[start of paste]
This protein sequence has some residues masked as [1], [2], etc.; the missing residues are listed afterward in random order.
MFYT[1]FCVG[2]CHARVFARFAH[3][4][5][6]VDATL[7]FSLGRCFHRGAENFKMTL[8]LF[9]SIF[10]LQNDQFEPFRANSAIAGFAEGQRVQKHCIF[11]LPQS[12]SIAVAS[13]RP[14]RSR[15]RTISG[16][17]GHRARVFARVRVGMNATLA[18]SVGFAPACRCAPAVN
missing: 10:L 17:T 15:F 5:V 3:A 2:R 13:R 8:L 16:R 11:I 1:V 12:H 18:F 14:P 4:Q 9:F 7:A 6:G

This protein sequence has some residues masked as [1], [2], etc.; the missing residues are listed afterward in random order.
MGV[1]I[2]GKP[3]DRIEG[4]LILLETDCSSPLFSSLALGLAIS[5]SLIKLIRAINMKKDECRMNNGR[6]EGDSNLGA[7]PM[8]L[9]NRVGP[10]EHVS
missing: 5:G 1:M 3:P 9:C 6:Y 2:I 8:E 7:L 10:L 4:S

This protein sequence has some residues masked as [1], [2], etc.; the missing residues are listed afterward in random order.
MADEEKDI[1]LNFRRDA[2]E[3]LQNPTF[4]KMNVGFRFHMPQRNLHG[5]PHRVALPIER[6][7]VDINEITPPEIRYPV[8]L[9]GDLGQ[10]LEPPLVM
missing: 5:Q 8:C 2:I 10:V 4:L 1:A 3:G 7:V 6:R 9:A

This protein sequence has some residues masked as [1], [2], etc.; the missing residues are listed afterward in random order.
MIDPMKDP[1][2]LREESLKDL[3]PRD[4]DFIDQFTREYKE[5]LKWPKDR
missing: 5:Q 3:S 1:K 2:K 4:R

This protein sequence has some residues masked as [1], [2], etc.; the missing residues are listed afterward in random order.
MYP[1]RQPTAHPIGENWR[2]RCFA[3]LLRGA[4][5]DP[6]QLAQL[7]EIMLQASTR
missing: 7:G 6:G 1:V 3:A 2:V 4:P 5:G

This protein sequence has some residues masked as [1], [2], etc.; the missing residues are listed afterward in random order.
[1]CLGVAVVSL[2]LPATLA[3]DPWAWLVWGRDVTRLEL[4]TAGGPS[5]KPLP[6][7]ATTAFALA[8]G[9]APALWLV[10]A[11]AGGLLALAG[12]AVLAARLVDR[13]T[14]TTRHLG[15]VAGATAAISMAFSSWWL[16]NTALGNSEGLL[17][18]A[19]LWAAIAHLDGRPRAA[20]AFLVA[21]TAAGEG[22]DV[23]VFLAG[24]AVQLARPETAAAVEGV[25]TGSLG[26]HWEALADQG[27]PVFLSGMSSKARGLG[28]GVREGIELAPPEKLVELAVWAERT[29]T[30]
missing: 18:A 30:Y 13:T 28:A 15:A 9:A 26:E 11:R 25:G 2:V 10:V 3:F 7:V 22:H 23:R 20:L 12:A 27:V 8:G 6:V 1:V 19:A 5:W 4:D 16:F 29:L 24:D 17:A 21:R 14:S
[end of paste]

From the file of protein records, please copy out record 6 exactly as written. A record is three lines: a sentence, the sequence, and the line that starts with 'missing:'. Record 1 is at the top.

This protein sequence has some residues masked as [1], [2], etc.; the missing residues are listed afterward in random order.
[1]CLGVAVVSL[2]LPATLA[3]DPWAWLVWGRDVTRLEL[4]TAGGPS[5]KPLP[6][7]ATTAFALA[8]G[9]APALWLV[10]A[11]AGGLLALAG[12]AVLAARLVDR[13]T[14]TTRHLG[15]VAGATAAISMAFSSWWL[16]NTALGNSEGLL[17][18]A[19]LWAAIAHLDGRPRAA[20]AFLVA[21]TAAGEG[22]DV[23]VFLAG[24]AVQLARPETAAAVEGV[25]TGSLG[26]HWEALADQG[27]PVFLSGMSSKARGLG[28]GVREGIELAPPEKLVELAVWAERT[29]T[30]
missing: 18:A 30:Y 13:T 28:A 15:A 9:A 26:E 11:R 25:G 2:V 10:V 3:F 7:V 22:H 23:R 20:L 12:A 27:V 8:G 6:V 1:V 19:A 5:W 4:D 16:F 29:L 24:D 17:A 21:R 14:S